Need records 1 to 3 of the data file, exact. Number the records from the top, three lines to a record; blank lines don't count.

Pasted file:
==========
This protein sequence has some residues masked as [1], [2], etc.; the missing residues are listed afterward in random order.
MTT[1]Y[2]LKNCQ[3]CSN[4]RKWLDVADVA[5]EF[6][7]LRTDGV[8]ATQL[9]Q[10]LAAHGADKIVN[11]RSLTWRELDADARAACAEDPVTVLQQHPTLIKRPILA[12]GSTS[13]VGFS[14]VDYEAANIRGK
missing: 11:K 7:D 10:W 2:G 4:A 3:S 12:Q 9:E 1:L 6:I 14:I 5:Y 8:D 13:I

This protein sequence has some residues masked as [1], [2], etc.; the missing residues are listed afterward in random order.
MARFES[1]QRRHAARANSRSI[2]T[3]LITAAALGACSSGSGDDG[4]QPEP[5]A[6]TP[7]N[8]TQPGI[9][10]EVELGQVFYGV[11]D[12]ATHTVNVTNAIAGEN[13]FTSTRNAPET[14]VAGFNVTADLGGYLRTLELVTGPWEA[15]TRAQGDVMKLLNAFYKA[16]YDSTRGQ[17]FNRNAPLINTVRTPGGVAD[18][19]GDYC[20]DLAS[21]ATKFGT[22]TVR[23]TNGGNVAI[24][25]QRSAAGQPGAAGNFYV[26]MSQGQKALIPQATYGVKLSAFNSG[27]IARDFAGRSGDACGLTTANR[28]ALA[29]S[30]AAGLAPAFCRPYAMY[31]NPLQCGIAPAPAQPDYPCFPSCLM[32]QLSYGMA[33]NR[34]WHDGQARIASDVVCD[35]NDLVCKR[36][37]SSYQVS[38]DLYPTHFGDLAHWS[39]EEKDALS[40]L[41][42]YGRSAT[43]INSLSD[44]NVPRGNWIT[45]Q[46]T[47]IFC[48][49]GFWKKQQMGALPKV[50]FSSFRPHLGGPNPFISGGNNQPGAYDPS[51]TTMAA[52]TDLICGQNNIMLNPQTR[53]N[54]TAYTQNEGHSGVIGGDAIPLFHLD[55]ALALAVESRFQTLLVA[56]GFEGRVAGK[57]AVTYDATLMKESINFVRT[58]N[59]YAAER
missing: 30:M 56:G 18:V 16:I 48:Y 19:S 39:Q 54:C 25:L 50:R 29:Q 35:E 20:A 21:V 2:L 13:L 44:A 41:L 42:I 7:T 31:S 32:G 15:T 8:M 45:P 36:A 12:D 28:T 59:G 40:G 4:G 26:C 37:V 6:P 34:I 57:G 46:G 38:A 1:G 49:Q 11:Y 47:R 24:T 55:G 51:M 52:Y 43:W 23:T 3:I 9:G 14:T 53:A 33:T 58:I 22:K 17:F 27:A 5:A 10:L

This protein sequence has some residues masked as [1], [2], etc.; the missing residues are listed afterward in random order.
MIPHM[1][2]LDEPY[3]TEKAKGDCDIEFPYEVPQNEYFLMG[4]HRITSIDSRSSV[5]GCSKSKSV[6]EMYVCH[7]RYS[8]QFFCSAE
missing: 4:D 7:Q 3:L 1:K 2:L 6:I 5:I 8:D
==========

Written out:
This protein sequence has some residues masked as [1], [2], etc.; the missing residues are listed afterward in random order.
MTT[1]Y[2]LKNCQ[3]CSN[4]RKWLDVADVA[5]EF[6][7]LRTDGV[8]ATQL[9]Q[10]LAAHGADKIVN[11]RSLTWRELDADARAACAEDPVTVLQQHPTLIKRPILA[12]GSTS[13]VGFS[14]VDYEAANIRGK
missing: 11:K 7:D 10:W 2:G 4:A 3:S 12:Q 9:E 1:L 6:I 14:I 5:Y 8:D 13:I

This protein sequence has some residues masked as [1], [2], etc.; the missing residues are listed afterward in random order.
MARFES[1]QRRHAARANSRSI[2]T[3]LITAAALGACSSGSGDDG[4]QPEP[5]A[6]TP[7]N[8]TQPGI[9][10]EVELGQVFYGV[11]D[12]ATHTVNVTNAIAGEN[13]FTSTRNAPET[14]VAGFNVTADLGGYLRTLELVTGPWEA[15]TRAQGDVMKLLNAFYKA[16]YDSTRGQ[17]FNRNAPLINTVRTPGGVAD[18][19]GDYC[20]DLAS[21]ATKFGT[22]TVR[23]TNGGNVAI[24][25]QRSAAGQPGAAGNFYV[26]MSQGQKALIPQATYGVKLSAFNSG[27]IARDFAGRSGDACGLTTANR[28]ALA[29]S[30]AAGLAPAFCRPYAMY[31]NPLQCGIAPAPAQPDYPCFPSCLM[32]QLSYGMA[33]NR[34]WHDGQARIASDVVCD[35]NDLVCKR[36][37]SSYQVS[38]DLYPTHFGDLAHWS[39]EEKDALS[40]L[41][42]YGRSAT[43]INSLSD[44]NVPRGNWIT[45]Q[46]T[47]IFC[48][49]GFWKKQQMGALPKV[50]FSSFRPHLGGPNPFISGGNNQPGAYDPS[51]TTMAA[52]TDLICGQNNIMLNPQTR[53]N[54]TAYTQNEGHSGVIGGDAIPLFHLD[55]ALALAVESRFQTLLVA[56]GFEGRVAGK[57]AVTYDATLMKESINFVRT[58]N[59]YAAER
missing: 30:M 56:G 18:V 16:I 48:Y 19:S 39:Q 54:C 25:L 50:R 29:Q 35:E 20:A 21:V 2:L 13:L 44:A 41:L 42:I 7:T 31:S 32:G 15:T 8:M 45:P 36:A 12:D 28:T 59:G 40:G 4:G 26:C 37:V 6:P 34:I 57:G 46:G 38:A 1:G 49:Q 11:Y 47:R 24:T 55:G 51:M 52:Y 43:W 23:T 3:I 9:G 14:T 53:A 33:T 58:I 22:K 17:F 27:A 5:A 10:L

This protein sequence has some residues masked as [1], [2], etc.; the missing residues are listed afterward in random order.
MIPHM[1][2]LDEPY[3]TEKAKGDCDIEFPYEVPQNEYFLMG[4]HRITSIDSRSSV[5]GCSKSKSV[6]EMYVCH[7]RYS[8]QFFCSAE
missing: 4:D 7:Q 3:L 1:K 2:L 6:I 5:I 8:D